When do you use caulk
instead of grout?
Technically, anywhere there is a change in substrate
or backing surface such as the joint between walks
and floor and wall joint, caulk should be used in
place of grout since these surfaces move independently
of each other. However, it is important to recognize
and make the end user aware of some important points.
Often, installers use grout in place of caulk for
1) The caulk may not exactly
match the grout color
2) Even when the caulk exactly
matches the grout color when installed, it may not
match 6 months later (Caulk will "age"
differently from the grout.)
3) Caulk will need to be
maintained more often than grout
4) Mold may grow more easily
on caulk (except caulk treated with mildewcide)
than on grout
5) Acrylic caulks break down
in horizontal wet applications - silicone, urethane,
or multi-polymer caulks are better choices but can
be harder to
grout is used in place of caulk, the grout can cause
structural and aesthetic problems:
1) The grout will crack
allowing moisture to penetrate
2) Where the grout is sufficiently
strong, movement in the walls, floor, or countertop
can damage the tile
3) Grout cannot hide corner
cuts as well as caulk
caulk is the better choice - but the customer needs
to understand its limitations.
What is the difference between
epoxy grout and mortar and conventional grout and
We are often asked about epoxy grout and mortar
versus conventional grout and mortar.
Epoxy grout (meeting ANSI A118.3) is quite different
from cementitious grout and epoxy emulsion grout.
Made from epoxy resins and a filler powder, the
grout is extremely hard, durable, and nearly stain
proof. Often times the bond between tiles is stronger
than the tile itself.
You might wonder why this type of grout is not used
all the time. First, most installers find it harder
to use than cementitious grout. Also, it has a more
plastic appearance which, as with all matters of
aesthetics, some people like and some don't. Also,
it is much more difficult to shape and slope; this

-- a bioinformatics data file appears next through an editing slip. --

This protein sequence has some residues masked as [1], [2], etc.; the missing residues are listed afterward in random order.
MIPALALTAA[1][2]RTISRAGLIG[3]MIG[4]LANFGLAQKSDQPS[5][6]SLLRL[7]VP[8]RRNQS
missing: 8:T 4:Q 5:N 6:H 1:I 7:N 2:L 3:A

can be done easily with cementitious grout and is
often needed to transition from one tile to another.
It may also slump in the joint hours after the floor
is finished because the grout becomes less viscous
initially as it heats up and cures. Lastly, it generally
takes days longer to cure and must be kept rigorously
clean. And it can cost 3 to 8 times as much as cementitious
There are even epoxy grouts on the market impregnated
with Teflon that are both stain proof (nearly) and
wipe clean incredibly easily.
It is also possible to smooth epoxy grout (with
or without Teflon) before it cures in a way that
leaves the surface with an extra slick plastic finish
to which it is very difficult for dirt to adhere.
These "100% solids" epoxy grouts should
not be confused with epoxy emulsion grouts which
are a mixture of cement and epoxy resins (ANSI A118.8).
Epoxy emulsion grouts are not stain proof and generally
will absorb liquids and stains. They are more similar
to polymer fortified cementitious grout (ANSI A118.7)
but may have better chemical resistance than some
polymer fortified grouts.
Epoxy thinsets offer greater bond strength and chemical
resistance than polymer modified cementitious thinset.
This performance comes at a price as epoxy thinset
is much more expensive than regular thinset. Typically,
they are only used to bond to difficult substrates
or where extraordinary chemical resistance is needed.